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  • Nietzsche’s Jewish Problem: Between Anti-Semitism and Anti-Judaism by Robert C. Holub
  • Daniel Blue
Robert C. Holub. Nietzsche’s Jewish Problem: Between Anti-Semitism and Anti-Judaism. Princeton: Princeton University Press, 2016. Pp. xx + 271. Cloth, $35.00.

Robert Holub’s book, Nietzsche’s Jewish Problem: Between Anti-Semitism and Anti-Judaism, fundamentally concerns two topics: Was Nietzsche the man anti-Jewish? Was he somehow responsible for inspiring anti-Semites and particularly fascists and Nazis? These are different issues—one of biography, the other of reception—and Holub would have been advised not to link them in a single volume.

Nonetheless, one reason for the connection is immediately evident. Holub distinguishes between anti-Semitism and anti-Judaism, separating them before discussing their interplay. He conceives the first as a nationalist political movement opposed to Jews, and the second as prejudices against Jews at a personal level. He then uses this distinction to undermine a standard ploy used to exonerate Nietzsche of an anti-Judaic outlook. Political anti-Semites contemporary with Nietzsche did think he shared their views and attempted to enlist him, only to find themselves rebuffed. This gave rise to the impression that Nietzsche viewed Jews favorably. Holub disagrees and in five chapters argues that Nietzsche held anti-Judaic views from at least the age of twenty-one to the close of his productive life. These cannot be attributed to his friendship with Richard Wagner, nor did his sister accentuate them unduly. If they are regrettable, the fault is Nietzsche’s. Holub summarizes these and associated points in a list of seventeen theses at the close of his book (204–7).

Holub’s arguments are not so airtight as he suggests, and Nietzsche scholars will detect omissions and exaggerations. To mention just one, he cites critical remarks the philosopher made about his Jewish friends, Paul Rée and Siegfried Lepiner, but does not feature the philosopher’s favorable remarks on Helen Zimmern or his defense of Georg Brandes against his sister’s anti-Semitic slurs. Many similar caveats and corrections could be made.

More damaging, the book inevitably enlists anachronism in its cause. This is not Holub’s fault. He recognizes the danger and musters evidence in an attempt to circumvent this accusation. Nonetheless, given the sensitivity of our century and the comparative insensitivity of the nineteenth, it is inevitable that almost anyone in the German states of the time will, at least occasionally, sound anti-Jewish today, some because they made negative statements and others because their positive statements now sound patronizing.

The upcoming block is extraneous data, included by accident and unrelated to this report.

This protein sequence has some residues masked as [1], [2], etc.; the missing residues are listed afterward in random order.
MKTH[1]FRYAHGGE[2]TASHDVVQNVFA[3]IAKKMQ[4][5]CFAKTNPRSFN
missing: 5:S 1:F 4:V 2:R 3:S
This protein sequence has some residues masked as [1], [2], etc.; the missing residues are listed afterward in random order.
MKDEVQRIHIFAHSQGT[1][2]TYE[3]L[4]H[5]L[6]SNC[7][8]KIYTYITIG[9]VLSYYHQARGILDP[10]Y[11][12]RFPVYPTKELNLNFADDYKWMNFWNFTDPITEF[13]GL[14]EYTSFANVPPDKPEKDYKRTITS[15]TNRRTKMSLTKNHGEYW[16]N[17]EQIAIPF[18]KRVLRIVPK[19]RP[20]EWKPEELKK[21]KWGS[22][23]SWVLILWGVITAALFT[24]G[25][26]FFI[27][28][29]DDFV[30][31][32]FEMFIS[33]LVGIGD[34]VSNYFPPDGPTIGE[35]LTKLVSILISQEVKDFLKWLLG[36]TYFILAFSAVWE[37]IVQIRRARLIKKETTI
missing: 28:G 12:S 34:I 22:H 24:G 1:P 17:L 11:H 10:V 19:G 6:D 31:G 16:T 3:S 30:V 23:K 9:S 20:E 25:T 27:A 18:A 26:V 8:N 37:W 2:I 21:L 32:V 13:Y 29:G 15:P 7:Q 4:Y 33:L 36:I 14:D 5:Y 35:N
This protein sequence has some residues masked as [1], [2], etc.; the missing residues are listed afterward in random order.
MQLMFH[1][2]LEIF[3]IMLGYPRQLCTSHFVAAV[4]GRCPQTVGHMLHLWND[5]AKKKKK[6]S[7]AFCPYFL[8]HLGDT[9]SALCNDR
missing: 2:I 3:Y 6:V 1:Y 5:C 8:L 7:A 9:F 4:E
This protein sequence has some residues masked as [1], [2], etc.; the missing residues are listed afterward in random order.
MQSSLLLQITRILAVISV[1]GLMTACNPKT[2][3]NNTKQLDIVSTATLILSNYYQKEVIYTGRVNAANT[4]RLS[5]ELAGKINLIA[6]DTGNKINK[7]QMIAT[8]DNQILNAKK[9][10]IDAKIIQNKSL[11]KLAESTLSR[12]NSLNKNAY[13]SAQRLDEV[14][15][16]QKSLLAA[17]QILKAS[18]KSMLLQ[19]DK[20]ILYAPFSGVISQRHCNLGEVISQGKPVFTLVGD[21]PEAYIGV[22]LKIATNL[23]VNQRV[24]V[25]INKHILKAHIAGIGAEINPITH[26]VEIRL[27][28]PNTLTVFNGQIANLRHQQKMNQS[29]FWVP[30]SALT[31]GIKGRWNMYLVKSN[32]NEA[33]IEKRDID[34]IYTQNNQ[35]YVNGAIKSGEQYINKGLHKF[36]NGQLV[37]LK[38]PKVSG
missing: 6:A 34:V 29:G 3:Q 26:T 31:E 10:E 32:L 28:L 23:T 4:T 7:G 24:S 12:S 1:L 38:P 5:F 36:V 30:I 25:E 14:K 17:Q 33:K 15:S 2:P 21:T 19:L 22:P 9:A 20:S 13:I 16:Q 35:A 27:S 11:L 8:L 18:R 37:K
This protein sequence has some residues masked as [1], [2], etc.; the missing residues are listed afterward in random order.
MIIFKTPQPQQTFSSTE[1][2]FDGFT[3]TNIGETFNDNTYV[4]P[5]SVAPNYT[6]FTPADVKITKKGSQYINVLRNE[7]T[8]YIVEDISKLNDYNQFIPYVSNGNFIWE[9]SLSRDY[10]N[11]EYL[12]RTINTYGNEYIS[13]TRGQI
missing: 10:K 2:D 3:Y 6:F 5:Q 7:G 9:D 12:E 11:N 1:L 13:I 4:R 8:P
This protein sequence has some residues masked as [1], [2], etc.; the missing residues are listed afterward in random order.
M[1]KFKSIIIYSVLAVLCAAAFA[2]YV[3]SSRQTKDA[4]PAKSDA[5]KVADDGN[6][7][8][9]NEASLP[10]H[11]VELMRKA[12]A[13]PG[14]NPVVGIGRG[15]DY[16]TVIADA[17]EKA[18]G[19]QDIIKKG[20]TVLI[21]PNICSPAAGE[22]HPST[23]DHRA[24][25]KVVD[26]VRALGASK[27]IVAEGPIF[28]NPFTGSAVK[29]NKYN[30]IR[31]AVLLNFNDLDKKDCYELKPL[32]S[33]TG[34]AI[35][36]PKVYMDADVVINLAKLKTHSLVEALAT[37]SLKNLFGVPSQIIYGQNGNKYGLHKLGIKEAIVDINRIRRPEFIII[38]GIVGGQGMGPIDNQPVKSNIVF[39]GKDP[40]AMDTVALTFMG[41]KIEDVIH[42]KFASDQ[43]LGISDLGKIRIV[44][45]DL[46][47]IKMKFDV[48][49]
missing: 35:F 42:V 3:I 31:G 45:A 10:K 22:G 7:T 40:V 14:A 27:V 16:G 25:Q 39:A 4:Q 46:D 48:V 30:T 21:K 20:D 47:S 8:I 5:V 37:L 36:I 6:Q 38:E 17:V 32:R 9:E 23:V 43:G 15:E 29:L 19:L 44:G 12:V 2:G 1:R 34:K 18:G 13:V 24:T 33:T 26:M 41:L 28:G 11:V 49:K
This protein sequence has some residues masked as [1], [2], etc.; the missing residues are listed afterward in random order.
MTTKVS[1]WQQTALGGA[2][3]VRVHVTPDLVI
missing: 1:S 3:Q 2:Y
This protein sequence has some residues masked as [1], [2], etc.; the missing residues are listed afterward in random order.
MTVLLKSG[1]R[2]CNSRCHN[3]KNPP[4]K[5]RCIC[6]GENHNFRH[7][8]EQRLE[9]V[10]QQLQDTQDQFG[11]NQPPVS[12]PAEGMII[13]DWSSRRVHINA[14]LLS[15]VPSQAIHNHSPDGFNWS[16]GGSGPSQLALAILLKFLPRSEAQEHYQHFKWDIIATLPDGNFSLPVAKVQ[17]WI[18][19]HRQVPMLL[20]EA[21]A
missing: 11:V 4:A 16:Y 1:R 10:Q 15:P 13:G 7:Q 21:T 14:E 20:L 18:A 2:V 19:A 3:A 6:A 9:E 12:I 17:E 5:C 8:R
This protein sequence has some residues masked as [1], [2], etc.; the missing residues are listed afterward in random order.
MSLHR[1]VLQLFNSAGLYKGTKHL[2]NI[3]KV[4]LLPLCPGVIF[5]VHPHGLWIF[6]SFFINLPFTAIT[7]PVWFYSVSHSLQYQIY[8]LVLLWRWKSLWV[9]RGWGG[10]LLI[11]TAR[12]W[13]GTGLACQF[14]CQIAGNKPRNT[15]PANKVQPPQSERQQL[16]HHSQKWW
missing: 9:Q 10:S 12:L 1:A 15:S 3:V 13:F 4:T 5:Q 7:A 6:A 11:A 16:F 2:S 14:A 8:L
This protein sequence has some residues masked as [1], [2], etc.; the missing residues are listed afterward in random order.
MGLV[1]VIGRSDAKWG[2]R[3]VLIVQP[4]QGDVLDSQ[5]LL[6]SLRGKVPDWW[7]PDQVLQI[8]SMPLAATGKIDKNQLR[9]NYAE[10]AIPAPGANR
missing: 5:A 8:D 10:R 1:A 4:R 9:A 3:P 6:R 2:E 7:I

Despite these problems, Holub is thoughtful, inventive, and tries to be balanced. His seventeen points cannot be sustained in their entirety. However, a later and simpler summation does hold true: Nietzsche “was more anti-Jewish in his early adulthood than has commonly been understood, and . . . he never completely relinquished anti-Jewish attitudes even when he opposed anti-Semitism” (209). These are controversial statements, but Holub presents evidence in their support, and a reading of Nietzsche’s entire correspondence will confirm their validity.

Holub is not content, however, to limit himself to observations on Nietzsche the man. Instead, he wants to connect Nietzsche’s personal views to themes in his philosophy, a linkage of the biographical to the conceptual that many philosophers would question. Further, he wants to explore Nietzsche’s relationship to various right-wing thinkers and particularly to the Third Reich.

This final ambition is particularly unfortunate. Most of Holub’s serious research deals with Nietzsche’s personal attitudes and, to a lesser extent, how these may have been reflected in his publications. By contrast, the framing chapters (and therefore those that define the book’s intentions) focus on Nietzsche’s reception and especially the uses made of him during the Nazi era. This different topic forces Holub to change methodologies. His investigations of Nietzsche the man were scholarly and presented with admirable sobriety, although perhaps with some appeal to confirmation bias. However, as Holub honestly acknowledges, “Movements . . . create their own precursors” (213), and it is impossible to prove that policies enacted in a later century reflected Nietzsche’s own intentions. Unable to establish his more ambitious thesis in a scholarly...


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pp. 512-513
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